A YA writer, represented by The Black Hawk Literary Agency. The book is titled BODY JUMPING. Hoping for it to be released by 2020.

Monday, February 11, 2019

American English vs British English: Write Responsibly

Slowly, the British English spelling crept into American society and remained undetected or ignored. But no more. Don't get me wrong. I lived in Britain for four years, which was one of the happiest times in my life. However, using their spelling in our country is wrong. After all, we fought in the war to gain independence, so why are we letting the Briticism take over? It's an epidemic that is spreading far and wide, even impacting school newsletter that students read.

1st offender is the media, which uses the AP style that is acceptable for international news. It is the biggest culprit because people trust what they see on the news or the news channel. The truth is even they go back and forth without thinking about the impact they have on the audience.

2nd offender is the Internet. Everyone with a computer and access to the Internet can put up whatever they want. This is the era of "alternative facts" that makes my mental anguish unbearable. when you  search up one thing, hundreds of different answers pop up, and 90% of them are opinions, not facts.

3rd biggest offender is my beloved self-published writers who published their books without having their books edited by professional editors. I've talked about this problem for years, so I digress.

My solution is simple and very elementary. But if enough people read this post, use the words themselves, and pass it on, it will result in change. It's a small impact and slow too, but it's a start. If you're American or writing for the American audience, don't use British English spelling. I will list some simple examples that I hope will be helpful. Please retweet and share this post. Let's take our language back!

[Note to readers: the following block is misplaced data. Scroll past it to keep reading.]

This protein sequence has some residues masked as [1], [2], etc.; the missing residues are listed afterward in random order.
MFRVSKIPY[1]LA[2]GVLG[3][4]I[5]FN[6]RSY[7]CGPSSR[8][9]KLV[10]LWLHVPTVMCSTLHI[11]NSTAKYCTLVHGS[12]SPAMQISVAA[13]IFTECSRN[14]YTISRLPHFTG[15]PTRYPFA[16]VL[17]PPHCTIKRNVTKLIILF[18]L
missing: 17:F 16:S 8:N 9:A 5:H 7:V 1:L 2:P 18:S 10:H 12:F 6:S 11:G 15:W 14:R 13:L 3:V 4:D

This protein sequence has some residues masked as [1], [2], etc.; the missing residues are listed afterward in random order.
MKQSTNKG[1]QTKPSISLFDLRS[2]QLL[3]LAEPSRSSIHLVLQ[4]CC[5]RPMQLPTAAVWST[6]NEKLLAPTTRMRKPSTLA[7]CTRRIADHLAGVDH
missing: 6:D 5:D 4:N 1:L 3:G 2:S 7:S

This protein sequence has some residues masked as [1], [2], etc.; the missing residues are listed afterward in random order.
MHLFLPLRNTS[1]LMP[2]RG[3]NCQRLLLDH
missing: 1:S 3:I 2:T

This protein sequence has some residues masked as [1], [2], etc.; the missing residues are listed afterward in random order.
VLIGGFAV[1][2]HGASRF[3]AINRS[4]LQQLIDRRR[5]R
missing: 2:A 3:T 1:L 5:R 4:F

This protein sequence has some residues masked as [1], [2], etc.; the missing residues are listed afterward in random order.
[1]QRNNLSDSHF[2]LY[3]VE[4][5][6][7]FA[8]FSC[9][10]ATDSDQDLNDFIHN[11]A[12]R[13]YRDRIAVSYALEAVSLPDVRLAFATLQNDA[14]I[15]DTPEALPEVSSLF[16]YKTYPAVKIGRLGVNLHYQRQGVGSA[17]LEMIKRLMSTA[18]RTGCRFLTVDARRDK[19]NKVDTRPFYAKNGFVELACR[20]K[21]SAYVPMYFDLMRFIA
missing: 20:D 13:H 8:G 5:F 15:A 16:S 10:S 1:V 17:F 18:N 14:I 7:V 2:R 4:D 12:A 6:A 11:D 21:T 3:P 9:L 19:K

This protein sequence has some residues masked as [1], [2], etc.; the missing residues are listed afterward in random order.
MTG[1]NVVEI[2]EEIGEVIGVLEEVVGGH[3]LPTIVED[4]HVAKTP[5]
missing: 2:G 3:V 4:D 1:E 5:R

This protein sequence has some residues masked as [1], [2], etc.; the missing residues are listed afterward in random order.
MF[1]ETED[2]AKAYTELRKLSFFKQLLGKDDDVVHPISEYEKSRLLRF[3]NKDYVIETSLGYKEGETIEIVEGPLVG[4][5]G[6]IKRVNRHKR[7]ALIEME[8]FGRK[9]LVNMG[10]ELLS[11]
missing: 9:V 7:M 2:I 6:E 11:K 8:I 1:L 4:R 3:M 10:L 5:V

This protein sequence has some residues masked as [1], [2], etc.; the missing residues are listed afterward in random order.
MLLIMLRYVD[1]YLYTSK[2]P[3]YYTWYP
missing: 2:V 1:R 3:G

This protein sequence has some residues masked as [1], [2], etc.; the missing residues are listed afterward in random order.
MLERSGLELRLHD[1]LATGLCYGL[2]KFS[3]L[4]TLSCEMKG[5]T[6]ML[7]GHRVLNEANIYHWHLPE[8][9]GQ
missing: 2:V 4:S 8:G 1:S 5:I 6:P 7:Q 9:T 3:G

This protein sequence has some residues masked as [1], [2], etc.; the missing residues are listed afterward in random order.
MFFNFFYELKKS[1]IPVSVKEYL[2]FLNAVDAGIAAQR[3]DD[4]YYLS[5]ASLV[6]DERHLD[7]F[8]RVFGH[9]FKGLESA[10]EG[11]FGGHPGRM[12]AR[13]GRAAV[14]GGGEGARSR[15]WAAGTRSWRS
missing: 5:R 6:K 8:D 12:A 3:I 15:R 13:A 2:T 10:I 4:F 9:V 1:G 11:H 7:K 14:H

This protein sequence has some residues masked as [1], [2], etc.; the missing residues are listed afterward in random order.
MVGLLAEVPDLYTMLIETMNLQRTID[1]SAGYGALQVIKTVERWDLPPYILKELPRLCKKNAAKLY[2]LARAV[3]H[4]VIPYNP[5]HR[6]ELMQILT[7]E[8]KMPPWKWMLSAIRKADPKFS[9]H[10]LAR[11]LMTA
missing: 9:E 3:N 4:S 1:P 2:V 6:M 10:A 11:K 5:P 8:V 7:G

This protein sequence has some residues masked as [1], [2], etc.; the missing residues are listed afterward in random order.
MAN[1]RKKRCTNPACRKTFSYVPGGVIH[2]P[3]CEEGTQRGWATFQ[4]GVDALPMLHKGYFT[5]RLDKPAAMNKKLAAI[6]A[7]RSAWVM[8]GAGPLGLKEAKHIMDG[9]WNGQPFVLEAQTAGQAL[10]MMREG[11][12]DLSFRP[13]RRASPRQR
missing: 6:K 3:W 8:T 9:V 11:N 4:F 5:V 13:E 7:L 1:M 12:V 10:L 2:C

American English                           British English

Some words are spelled             airplane                                           aeroplane
differently altogether.                 jail                                                  gaol

The "er" is reversed.                   center                                             centre
                                                    theater                                            theatre

Adding "u" for no reason.           color                                              colour
                                                    labor                                               labour

Past tenses with "t."                    burned                                            burnt
                                                    spelled                                            spelt

Adding extra letters                    canceling                                        cancelled, cancelling
                                                    traveled, traveling                          travelled, travelling

                                                    programed                                      programmed